Robert ButlerBMJ 2010; 341 doi: https://doi.org/10.1136/bmj.c4051 (Published 28 July 2010) Cite this as: BMJ 2010;341:c4051
- Ned Stafford
As a young medical student in the early 1950s, Robert Butler was shocked by the dismissive, almost contemptuous, attitude of many of his teachers towards older patients and their diseases. The young man, who had been raised by his financially struggling grandmother during the great depression of the 1930s, felt a deep respect for older people.
He vowed to be different, and he was. His dogged persistence in support of older people was perhaps the key factor in transforming geriatrics into a full discipline of medicine. In the late 1960s, Butler borrowed from the terms racism and sexism to coin the now widely used word “ageism” to describe age discrimination. He also initiated so called life review therapy, insisting that older people’s desire to reminisce and explore old memories was healthy.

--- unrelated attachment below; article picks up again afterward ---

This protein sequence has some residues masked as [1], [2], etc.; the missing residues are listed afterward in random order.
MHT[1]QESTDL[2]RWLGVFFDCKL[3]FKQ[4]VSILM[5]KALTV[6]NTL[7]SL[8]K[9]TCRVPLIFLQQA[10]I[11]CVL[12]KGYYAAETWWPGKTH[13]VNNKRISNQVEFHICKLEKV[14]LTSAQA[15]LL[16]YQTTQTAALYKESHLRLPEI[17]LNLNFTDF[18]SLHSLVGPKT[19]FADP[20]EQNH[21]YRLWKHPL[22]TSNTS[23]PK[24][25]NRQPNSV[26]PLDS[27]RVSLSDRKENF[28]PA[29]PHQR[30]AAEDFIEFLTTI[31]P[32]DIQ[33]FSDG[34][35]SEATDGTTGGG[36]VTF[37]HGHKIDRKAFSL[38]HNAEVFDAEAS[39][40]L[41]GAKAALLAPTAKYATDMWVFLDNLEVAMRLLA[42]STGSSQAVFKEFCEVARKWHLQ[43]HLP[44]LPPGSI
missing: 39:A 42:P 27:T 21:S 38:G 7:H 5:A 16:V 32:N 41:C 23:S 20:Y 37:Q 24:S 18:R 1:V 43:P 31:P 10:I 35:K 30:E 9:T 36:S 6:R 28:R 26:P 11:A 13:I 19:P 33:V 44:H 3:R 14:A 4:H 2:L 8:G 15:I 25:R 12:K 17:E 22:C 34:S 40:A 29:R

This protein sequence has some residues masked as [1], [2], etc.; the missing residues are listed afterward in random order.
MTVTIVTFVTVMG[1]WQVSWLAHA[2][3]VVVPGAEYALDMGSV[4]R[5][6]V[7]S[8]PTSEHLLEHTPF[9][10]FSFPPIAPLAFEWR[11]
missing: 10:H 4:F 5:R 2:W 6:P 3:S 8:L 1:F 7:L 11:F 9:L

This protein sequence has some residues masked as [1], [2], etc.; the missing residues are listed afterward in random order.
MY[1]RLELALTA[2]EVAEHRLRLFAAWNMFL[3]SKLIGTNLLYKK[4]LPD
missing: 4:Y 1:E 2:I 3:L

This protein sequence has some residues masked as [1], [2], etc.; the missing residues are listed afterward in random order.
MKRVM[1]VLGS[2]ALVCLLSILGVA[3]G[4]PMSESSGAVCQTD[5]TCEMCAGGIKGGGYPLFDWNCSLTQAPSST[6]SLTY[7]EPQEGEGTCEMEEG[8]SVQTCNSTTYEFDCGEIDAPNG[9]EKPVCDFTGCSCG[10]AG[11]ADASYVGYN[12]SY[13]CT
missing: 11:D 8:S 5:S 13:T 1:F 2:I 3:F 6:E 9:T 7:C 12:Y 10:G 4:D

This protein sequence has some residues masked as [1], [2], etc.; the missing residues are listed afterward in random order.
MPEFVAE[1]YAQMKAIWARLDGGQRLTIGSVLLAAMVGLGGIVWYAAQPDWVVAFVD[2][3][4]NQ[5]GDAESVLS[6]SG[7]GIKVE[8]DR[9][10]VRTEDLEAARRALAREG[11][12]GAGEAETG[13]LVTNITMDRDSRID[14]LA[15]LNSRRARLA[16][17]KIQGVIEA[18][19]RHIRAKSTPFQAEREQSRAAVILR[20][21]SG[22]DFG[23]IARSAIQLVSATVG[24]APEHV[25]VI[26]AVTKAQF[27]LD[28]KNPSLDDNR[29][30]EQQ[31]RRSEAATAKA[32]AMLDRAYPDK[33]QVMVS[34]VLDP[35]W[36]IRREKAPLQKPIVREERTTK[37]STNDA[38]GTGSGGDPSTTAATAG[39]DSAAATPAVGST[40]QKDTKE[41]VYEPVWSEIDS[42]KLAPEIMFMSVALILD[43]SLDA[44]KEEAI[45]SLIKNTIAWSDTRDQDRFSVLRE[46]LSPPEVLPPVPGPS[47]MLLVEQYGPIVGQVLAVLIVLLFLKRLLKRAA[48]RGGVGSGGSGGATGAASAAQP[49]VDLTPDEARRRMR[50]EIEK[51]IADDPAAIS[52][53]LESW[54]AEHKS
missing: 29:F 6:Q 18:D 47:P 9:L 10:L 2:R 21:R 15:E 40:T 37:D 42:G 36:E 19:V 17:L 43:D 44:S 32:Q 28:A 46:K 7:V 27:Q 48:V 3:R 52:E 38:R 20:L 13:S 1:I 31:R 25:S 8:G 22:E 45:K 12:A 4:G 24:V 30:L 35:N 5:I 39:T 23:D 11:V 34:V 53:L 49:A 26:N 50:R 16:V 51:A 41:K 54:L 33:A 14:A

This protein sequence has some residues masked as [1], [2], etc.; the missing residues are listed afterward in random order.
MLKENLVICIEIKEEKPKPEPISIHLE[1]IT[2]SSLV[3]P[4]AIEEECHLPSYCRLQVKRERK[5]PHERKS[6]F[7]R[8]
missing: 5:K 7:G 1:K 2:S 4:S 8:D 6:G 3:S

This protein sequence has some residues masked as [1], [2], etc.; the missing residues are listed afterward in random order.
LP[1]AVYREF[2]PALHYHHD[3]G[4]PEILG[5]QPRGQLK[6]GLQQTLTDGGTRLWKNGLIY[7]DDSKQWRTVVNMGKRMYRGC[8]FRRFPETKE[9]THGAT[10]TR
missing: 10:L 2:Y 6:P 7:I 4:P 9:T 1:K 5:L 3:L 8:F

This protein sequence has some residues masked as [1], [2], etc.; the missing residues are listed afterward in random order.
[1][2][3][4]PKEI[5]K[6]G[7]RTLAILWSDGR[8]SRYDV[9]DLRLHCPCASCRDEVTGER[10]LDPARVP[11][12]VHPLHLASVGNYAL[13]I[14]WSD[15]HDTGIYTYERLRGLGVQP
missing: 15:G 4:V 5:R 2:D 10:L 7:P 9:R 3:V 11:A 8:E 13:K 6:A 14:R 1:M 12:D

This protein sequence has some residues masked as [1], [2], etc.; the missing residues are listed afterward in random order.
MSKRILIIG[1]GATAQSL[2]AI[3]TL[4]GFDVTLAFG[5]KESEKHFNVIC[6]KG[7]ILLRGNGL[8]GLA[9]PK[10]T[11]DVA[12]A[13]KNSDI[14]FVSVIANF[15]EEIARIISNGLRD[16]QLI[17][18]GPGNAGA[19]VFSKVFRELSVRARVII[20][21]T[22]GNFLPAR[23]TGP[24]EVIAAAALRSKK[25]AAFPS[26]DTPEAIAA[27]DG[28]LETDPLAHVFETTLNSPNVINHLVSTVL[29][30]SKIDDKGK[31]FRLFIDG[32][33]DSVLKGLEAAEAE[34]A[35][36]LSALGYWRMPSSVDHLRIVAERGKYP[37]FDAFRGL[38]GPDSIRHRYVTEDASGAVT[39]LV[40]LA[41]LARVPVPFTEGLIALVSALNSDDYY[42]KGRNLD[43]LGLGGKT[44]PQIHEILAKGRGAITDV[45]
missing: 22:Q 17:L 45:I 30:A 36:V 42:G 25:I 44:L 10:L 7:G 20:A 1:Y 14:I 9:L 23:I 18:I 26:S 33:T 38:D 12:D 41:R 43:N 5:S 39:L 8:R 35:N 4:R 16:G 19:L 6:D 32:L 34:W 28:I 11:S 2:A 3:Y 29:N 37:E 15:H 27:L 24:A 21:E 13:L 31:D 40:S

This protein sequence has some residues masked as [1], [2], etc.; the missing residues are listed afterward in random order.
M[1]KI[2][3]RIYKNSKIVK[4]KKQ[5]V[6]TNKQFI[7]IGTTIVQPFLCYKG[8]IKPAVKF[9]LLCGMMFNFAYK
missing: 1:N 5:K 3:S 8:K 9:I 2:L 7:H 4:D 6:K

In the middle of the 1970s his support for older people reached a mass audience in his book Why Survive? Being Old in America, in which he declares, “Old age in America is often a tragedy.” He adds that the ageing process “has been made unnecessarily and at times excruciatingly painful, humiliating, debilitating, and isolating through insensitivity, ignorance, and poverty.” The book, …